As a doctoral researcher exploring cognition in art education I am constantly searching for occurrences, large or small, which alter the direction of my thinking or practice. Yesterday’s Thinking Allowed episode: The BSA Thinking Allowed and Ethnography Award Shortlist on Radio Four provided an interesting opportunity for me to reevaluate my own ethnographic practice. Listening to the show reminded me of the importance of portraying a honest and truthful experience through ethnography which is accessible to people from all walks of life. As an academic sometimes it can be easy to get lost in complex terminology, or entangled in a web of continually shifting thoughts, but the show made me realise the importance of just sharing your story.
Through ethnography one is usually trying to portray a real life insight to a particular culture, personally I am researching the culture of artist teachers. Dr Ruben Andersson provides a brief introduction into ethnography here. For most artist teachers art is their go to form of expression and with it being a universal language I have chosen to use it as a communicative tool in my own ethnographic research. I believe art forms can offer something special in communicating a researchers findings to a wider audience, the Radio Four show reinforced why I was using this tool and sparked my imagination to create a number of art pieces within my research, these included the use of billboards as an art form to share parts of my story I wish to advertise and three dimensional maps of my practice. What the show did here was spark my cognition, I made connections between thoughts and generated new ideas straddling art practice and ethnography, I hope to unpick this further in my study. Ethnographers are renowned for using a vast array of creative disciplines to express themselves to add value to personal narratives and research experiences (Coffey, 1999; Davies, 2008). To provide an example the image below demonstrates my own sketchbook exploration into the term autoethnography, a feature of my own artist teacher narrative.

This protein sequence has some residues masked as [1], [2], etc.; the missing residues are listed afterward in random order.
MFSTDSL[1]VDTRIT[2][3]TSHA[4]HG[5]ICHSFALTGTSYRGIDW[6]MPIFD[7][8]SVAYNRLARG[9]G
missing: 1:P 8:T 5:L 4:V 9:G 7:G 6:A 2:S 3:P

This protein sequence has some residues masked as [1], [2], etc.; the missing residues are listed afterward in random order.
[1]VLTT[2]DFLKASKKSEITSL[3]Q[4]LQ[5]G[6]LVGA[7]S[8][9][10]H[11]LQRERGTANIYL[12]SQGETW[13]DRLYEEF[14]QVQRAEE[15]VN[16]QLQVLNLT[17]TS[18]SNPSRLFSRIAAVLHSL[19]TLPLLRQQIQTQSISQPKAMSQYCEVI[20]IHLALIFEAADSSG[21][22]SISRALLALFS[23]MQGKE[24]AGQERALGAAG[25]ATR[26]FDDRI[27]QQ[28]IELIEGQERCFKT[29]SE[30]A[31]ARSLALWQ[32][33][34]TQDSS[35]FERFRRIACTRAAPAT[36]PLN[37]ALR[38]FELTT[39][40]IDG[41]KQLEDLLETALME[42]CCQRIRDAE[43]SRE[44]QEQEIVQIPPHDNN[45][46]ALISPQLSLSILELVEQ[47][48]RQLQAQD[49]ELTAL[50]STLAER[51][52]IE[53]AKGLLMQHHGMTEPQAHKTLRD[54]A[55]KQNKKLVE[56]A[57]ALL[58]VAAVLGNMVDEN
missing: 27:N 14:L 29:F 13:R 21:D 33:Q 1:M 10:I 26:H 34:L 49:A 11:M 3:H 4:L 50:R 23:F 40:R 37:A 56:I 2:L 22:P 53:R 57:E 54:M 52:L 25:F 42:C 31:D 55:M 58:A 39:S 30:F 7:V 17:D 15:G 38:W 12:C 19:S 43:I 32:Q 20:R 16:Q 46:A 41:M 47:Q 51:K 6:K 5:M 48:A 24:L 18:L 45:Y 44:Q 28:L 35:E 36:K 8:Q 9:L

Figure 1: Sketchbook entry, 2.6.15, Seeking meaning.
Mixed media. 30cm x45cm. Rebecca Heaton.
Art in particular can make us question ourselves and the world in new ways (McNiff, 2008) this can add value to ethnographies because it can help show emotionality or report new concepts in a meaningful way (Spry, 2001; Davies, 2008) equally though it can complicate access.
As the authors do in the shortlisted ethnographies presented in the BSA awardI I need to make my intentions clear to others, clarifying what I hope to achieve in my ethnography whilst highlighting which themes are going to be my focus for discussion. A challenge for many ethnographers is the quantity of data that is gained through lived experiences, so reviewing my focus areas may act as a filtering tool to make this process manageable. Currently within my ethnography into the practice of art educators, I intend to draw on the artist teachers understanding of cognition and its influence on learning whilst broadly thinking about the areas of social justice art education and the influence of digital culture on cognitive process.
On a more personal level listening to the radio show has reignited a desire to read, as a lecturer I read for research regularly but hearing about the shortlisted ethnographies generated an inquisitiveness to read in a different way. It reminded me of the importance to make space and time to read for pleasure and to learn about the lives of others. So one radio show listened to on the way home from a break in Norfolk has proved provocative in reshaping my doctoral study. I look forward to reading some of the shortlisted ethnographies in depth over the coming months…
Coffey, A. (1999). The Ethnographic Self. London: SAGE.
Davies, C. (2008). Reflexive Ethnography. (2nd ed.). Abingdon, Oxon: Routledge
McNiff, S. (2008). Art-based research. In Knowles, G. and Cole, A. (eds) (2008). Handbook of the arts in qualitative research. Thousand Oaks, California: SAGE.
Spry, T. (2001). Performing auto-ethnography: An embodied methodological praxis. Qualitative Inquiry, 7, 706-732. Retrieved from: